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Bikôkô

Apartamento x LOEWE

Apartamento and LOEWE are pleased to bring you TO CRAFT A LIFE, an editorial collaboration for Apartamento magazine issue #28, featuring conversations that explore the lives of three Spanish artists, Ouka Leele, Carlota Guerrero, and Bikôkô, all captured in the intimacy of their homes by a fourth, Seville-born photographer Coco Capitán. United by uncompromising artistic visions, all four women have at some point in their respective journeys embarked on the road less travelled, sidestepping conventional narratives to craft a life of their own. With a shared desire to celebrate today’s craftsmanship, we’ve come together from our respective homes in Barcelona and Madrid to tell the stories of artists mastering their own crafts.

Bikôkô | Apartamento Magazine

Interview by Aïda Camprubí
Photography by Coco Capitán

Apartamento Magazine - Bikôkô
Apartamento magazine Issue #28

‘You know my music likes to be listened by you’, says the Instagram bio of Neï Lydia Kibol Bikôkô Pineda—a nod to the book Letters to a Young Poet by Rainer Maria Rilke, which her mother gave her before she travelled to New York. It was there that Neï, finally free of her student routine, began her music project. One evening at sunset, while reading over her lyrics in Sunset Park in Brooklyn, Bikôkô—which also means ‘sunset’ in the Basaa language of Cameroon—envisioned an album on which each song would represent a moment of the day. Have you picked up on the synchronicities? If so, repeat after me: Aura Aura. The title of Bikôkô’s debut album is an African call and response that demands your attention. Have you been paying attention? If so, repeat Aura Aura, and we’ll materialise in an apartment on Carrer Princesa in the epicentre of Barcelona, to talk with Bikôkô.

Neï lives in an open and luminous space, where sounds circulate restlessly from end to end. Any place is conducive to sitting down and talking, so almost without thinking about it we choose the kitchen while her father makes us coffee and then disappears. I’d be lying if I said that we started the conversation there, because we began sharing ideas as soon as we greeted each other at the door. She’d already told me about her fondness for yoga and Ayurveda; her constitution, according to this practice, is Pitta-Vata, where fire and water dominate, but air and space also exert a strong influence. We have to start somewhere though, so come and sit down with us. Bikôkô senior will pour you some coffee and Neï, Bikôkô junior, will welcome you with a smile that’s more than contagious. And given her album is ordered by the phases of the day, we decided that we’d do exactly the same with the interview.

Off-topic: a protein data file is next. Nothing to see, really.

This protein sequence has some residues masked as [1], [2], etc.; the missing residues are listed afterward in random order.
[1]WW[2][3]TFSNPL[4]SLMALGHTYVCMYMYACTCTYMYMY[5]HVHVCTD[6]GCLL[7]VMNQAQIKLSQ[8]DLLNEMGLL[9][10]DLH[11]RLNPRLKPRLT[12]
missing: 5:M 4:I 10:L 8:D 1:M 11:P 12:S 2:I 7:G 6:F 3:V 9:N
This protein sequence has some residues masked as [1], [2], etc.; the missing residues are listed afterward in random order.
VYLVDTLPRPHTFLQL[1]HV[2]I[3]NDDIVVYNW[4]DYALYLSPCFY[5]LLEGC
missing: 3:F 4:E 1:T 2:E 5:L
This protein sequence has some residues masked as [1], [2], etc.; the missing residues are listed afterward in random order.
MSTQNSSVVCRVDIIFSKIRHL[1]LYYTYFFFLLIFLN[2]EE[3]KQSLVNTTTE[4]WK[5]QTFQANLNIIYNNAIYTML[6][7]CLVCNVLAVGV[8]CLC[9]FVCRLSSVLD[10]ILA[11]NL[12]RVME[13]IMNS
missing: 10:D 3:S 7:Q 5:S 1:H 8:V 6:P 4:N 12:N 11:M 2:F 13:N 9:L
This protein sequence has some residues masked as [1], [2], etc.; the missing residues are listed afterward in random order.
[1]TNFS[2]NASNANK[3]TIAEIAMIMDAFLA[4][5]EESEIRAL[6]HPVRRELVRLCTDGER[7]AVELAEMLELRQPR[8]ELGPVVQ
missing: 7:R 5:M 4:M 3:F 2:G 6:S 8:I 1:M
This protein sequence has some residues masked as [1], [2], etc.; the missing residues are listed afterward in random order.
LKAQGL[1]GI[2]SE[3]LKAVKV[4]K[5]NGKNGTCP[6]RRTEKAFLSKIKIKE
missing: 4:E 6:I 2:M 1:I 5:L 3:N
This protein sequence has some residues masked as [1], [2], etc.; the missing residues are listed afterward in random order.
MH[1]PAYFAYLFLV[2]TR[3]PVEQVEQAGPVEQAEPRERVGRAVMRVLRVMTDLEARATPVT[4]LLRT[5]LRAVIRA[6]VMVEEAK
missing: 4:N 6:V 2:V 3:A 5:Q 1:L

Bikôkô | Apartamento Magazine

[07:00–09:30] GET UP

Playing: ‘Rise’, Solange

Following this structural thread, I’d like to know your daily routine. Has it changed in the different stages between your native Barcelona, Paris, New York, and London?

I’ve only spent a few summers visiting relatives in Paris. My father was born in Cameroon but moved to France when he was very young. Before I was born, he and my mother came to Barcelona, where I’ve spent most of my life. When I moved to New York for a few months in September 2019, it was the first time I’d ever lived on my own. Until then, I’d followed the student routine. It was clear to me that I wanted to dedicate myself to music, but I always cared about getting good grades, so I spent a lot of time studying.

The student routine is highly institutionalised.

Exactly! I was finishing the last year of a double diploma: the French high school baccalaureate and the Spanish technological baccalaureate.

Technological?

Yes, no one expects it, but I love maths. It’s very precise. Whenever I see an equation I know there’s an answer. My mind is all over the place, and the exercises helped me focus.

Do you see any relationship between music and maths? The pianist Laura Farré Rozada has degrees in both, for example, and is developing a mathematical technique for memorising scores.

Maybe insofar as I easily discover the rhythm and metre of songs, but I don’t enjoy writing lyrics as much; I prefer if they come out naturally. Music has always communicated more to me through other elements. I can listen to songs in languages that I don’t understand or instrumental jazz pieces. I love melodies, harmonies, and rhythm much more than the textual code.

How did you balance the need to make music with your last year of high school?

It was tough, because it was clear to me that I wanted to dedicate myself to music, but I also wanted to make an effort at school. I decided that once I was done I would go to New York, because most of my influences are from the US. I was driven by the urge to finish and be free to configure my own routine. But when I got to New York I thought, ‘Where do I start?’ I’d worked as a model since I was 16 to be able to save for the trip. So once there, I’d leave the house as early as possible to get to know the city, check out exhibitions, concerts. I took piano lessons. I’d spend the whole day out and enjoyed it a lot; those were three very intense months. But just when it started to become familiar, my visa ran out and I had to come back.

Bikôkô | Apartamento Magazine

[09:30–14:00] I KNOW

Playing: ‘Hey Ya!’, Outkast

And once back in Barcelona?

I decided to go to London to study music, but the pandemic started and I had to confine myself here, at home. The lockdown was a transformative moment. I began my music project in New York but hadn’t found the space or inspiration to keep going. I’d romanticised work and having a very active life. With the lockdown I found the time I needed to dedicate myself to it. I produced, recorded, and finished my EP in lockdown.

You found your ideal moment of creative inspiration at that time?

Inspiration comes to me when I practise; ideas can even come from mistakes. My dad showed me a sound library called West Africa that works with recordings of real African percussion, and I was able to replicate the rhythms on my keyboard. I’ve also learnt to give myself down time, with nothing to do. The brain needs space to generate ideas. We stimulate our senses all day and go to bed without having had a single moment without mental occupation. Getting bored is frowned upon, as if it’s something unproductive.